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Lab-on-skin: Nanotechnology electronics for wearable health monitoring

(Nanowerk Spotlight) Nanotechnology materials are going to open new realms of possibility for flexible and stretchable monitoring gadgets that are wearable directly on the skin. In our previous Nanotechnology in Healthcare Spotlight we already looked at some – even futuristic – biofunction monitors.
A new review in ACS Nano ("Lab-on-Skin: A Review of Flexible and Stretchable Electronics for Wearable Health Monitoring") looks at the latest developments in a class of electronic devices, commonly referred to as electronic skin, epidermal electronics, or electronic tattoos, from the materials, devices, and medical applications perspectives.
While such devices can also be used for prosthetics and rehabilitation, optogenetics, and human-machine interfaces (HMI), this review focuses on the properties of the materials that enable skin-mounted sensors for use as diagnostic tools in the medical field.
We have covered this area in multiple Nanowerk Spotlights, for instance stick-on epidermal electronics tattoo to measure UV exposure or tattoo-type biosensors based on graphene; and we also have posted a primer on electronic skin.
In this latest review, after reviewing the latest developments in designs, materials, powering, and skin-integration strategies, the authors provide recent examples of devices for potential clinical applications in cardiology, dermatology, electrophysiology, and sweat diagnostics.
The paper concludes with an overview of current challenges and possible future directions on wireless powering and communication, seamless skin integration, and application-specific design.
A lab-on-skin takes advantage of the fact that the skin is the largest organ of the human body and an ideal surface for unobstructed access to vital biological signals from inner organs, blood vessels, muscles, and the dermis and epidermis.
Indeed, skin can be regarded as a signal source: It can both generate and transmit biological signals that provide important health metrics of an individual. The figure below shows the primary biosignal sources in the skin anatomy and the typical physiological information available for sensing.
Skin as a diagnostic platform
Skin as a diagnostic platform. Diagnostic signals from muscles, blood vessels, free nerve endings, stratum corneum, wounds, and sweat glands. (© ACS) (click on image to enlarge)
The concept of a lab-on-skin, introduced in this review paper, describes a set of soft, flexible, and stretchable electronic devices, which conformally contact with the epidermis to deliver a range of functionalities, thereby resembling a clinical laboratory.
The underlying concept is that these lab-on-skin devices can noninvasively measure most of the biometrics required for health monitoring and disease diagnosis.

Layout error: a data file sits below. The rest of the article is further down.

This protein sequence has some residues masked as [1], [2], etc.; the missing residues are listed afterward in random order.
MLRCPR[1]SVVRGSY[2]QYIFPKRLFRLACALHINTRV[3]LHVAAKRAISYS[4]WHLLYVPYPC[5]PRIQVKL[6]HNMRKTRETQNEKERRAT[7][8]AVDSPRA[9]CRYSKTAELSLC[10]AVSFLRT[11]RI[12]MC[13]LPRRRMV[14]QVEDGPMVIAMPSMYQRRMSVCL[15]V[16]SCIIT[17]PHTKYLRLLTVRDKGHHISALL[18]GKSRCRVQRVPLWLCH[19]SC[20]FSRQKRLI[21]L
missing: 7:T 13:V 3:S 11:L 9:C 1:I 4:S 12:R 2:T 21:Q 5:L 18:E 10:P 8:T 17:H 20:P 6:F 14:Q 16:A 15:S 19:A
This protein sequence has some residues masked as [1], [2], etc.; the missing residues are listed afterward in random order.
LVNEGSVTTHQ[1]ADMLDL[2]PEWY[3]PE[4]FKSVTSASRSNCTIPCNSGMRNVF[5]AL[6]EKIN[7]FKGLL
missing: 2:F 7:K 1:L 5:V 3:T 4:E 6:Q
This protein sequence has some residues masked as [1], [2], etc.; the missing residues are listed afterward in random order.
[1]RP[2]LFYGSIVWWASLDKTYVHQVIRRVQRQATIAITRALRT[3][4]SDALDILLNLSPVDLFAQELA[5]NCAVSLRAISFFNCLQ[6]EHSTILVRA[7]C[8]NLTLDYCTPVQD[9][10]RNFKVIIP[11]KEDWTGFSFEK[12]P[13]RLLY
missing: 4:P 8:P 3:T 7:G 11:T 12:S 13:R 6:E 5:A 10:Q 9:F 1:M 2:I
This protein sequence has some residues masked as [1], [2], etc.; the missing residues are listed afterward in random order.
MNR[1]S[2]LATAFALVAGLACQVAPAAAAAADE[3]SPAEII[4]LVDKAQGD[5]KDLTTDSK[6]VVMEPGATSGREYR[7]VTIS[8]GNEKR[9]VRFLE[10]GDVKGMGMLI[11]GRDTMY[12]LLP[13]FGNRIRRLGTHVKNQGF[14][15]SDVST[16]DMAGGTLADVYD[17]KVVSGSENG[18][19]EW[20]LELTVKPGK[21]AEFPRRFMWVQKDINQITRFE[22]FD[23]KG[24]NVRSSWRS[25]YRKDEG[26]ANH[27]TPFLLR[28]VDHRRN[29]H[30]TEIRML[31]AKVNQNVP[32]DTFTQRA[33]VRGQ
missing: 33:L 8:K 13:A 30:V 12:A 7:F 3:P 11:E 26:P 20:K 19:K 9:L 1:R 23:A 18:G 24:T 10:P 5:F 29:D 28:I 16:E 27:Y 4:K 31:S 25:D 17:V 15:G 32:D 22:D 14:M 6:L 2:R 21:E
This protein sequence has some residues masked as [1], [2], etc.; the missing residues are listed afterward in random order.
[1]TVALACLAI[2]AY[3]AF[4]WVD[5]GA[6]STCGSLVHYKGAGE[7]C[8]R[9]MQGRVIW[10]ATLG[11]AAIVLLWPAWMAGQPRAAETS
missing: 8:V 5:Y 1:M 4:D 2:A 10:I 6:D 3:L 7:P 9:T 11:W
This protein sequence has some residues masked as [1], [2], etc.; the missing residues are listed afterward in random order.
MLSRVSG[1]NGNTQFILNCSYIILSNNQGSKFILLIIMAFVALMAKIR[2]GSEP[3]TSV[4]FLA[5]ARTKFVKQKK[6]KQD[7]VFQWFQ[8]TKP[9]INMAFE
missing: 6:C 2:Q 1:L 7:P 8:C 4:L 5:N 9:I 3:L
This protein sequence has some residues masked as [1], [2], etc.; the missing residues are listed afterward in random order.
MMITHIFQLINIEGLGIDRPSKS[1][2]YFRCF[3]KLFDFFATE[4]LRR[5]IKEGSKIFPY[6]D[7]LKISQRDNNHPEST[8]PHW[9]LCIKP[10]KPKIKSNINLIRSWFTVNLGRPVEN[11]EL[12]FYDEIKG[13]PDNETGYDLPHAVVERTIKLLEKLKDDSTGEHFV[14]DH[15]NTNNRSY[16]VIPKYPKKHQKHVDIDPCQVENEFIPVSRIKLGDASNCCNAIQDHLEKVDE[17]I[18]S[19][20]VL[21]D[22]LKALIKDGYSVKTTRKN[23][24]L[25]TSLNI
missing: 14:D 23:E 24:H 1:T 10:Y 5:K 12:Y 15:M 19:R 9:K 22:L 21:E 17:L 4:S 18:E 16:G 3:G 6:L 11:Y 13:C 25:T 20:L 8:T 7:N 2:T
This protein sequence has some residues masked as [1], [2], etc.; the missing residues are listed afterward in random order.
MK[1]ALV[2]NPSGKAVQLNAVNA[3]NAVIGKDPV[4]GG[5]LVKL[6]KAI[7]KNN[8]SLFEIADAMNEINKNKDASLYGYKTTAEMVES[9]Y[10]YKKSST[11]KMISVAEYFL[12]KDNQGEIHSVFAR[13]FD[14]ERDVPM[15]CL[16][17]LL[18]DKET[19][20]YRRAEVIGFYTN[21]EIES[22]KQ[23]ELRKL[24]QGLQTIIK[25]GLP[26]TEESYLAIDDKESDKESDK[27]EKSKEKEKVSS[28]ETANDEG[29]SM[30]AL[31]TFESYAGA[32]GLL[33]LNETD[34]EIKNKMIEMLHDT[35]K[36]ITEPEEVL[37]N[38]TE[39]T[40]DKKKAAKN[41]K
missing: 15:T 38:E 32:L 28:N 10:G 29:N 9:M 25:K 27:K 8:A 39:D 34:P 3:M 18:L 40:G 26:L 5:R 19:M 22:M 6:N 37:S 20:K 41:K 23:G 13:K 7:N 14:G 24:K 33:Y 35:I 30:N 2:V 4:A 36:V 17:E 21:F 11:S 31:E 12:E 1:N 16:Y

The robust and soft contact between the flexible/stretchable devices and the skin enables continuous, long-term, and accurate sensing, which is difficult to obtain with conventional wet electrodes due to their propensity for drying out.
The figure below shows examples of soft electronic interfaces developed for both monitoring and diagnostic functions at various locations on the human body.
lab-on-skin applications
A lab-on-skin. Stretchable and flexible electronic devices as biosensors for measuring (clockwise from top right) skin modulus, electrocardiology, hydration, blood oxygen, wound-healing rate, sweat content, skin surface temperature, blood pressure, electromyography, and electroencephalography. (© ACS) (click on image to enlarge)
Such devices provide tools to measure physiological status including temperature, hydration, blood pressure, blood oxygen level, skin mechanics, wound-healing, electrophysiology, and various biomarkers in sweat. Applications could span from dermatology, cardiology, neurology, and hematology to urgent care.
For example, electrophysiological signals such as ECG provide detailed information on the activity in the ventricles and atria for cardiac disease; EEG shows electrical activity in the brain for studies of sleep apnea, epilepsy, and other neurological disorders; and EMG assesses nerve and muscle health. Multifunctional sensing designs further extend this idea of a lab-on-skin.
The authors provide a detailed overview of design and fabrication considerations and discuss in detail the issues and challenges of skin integration as well as powering these devices.
They then discuss examples of lab-on-skin devices that offer applications in cardiology, dermatology, electrophysiology, and sweat diagnostics.
They conclude their review by pointing out that none of these applications will be viable without thorough clinical testing and validation. Interdisciplinary collaborations among individuals in medical sciences, clinical medicine, and engineering are crucial for practical realization of lab-on-skin systems.
Niche diagnostic applications based on novel sensing mechanisms require proof-of-concept studies that compare the existing clinical gold standards with the novel fabricated devices.
Likewise, large-scale clinical studies are necessary to establish baseline signals and validate the accuracy and reliability of these systems. Overall, the technologies described in this review are primed to enable a lab-on-skin with continuous, multifunctional diagnostic capabilities, thus providing a breakthrough in health monitoring.
By Michael is author of two books by the Royal Society of Chemistry: Nano-Society: Pushing the Boundaries of Technology and Nanotechnology: The Future is Tiny. Copyright © Nanowerk

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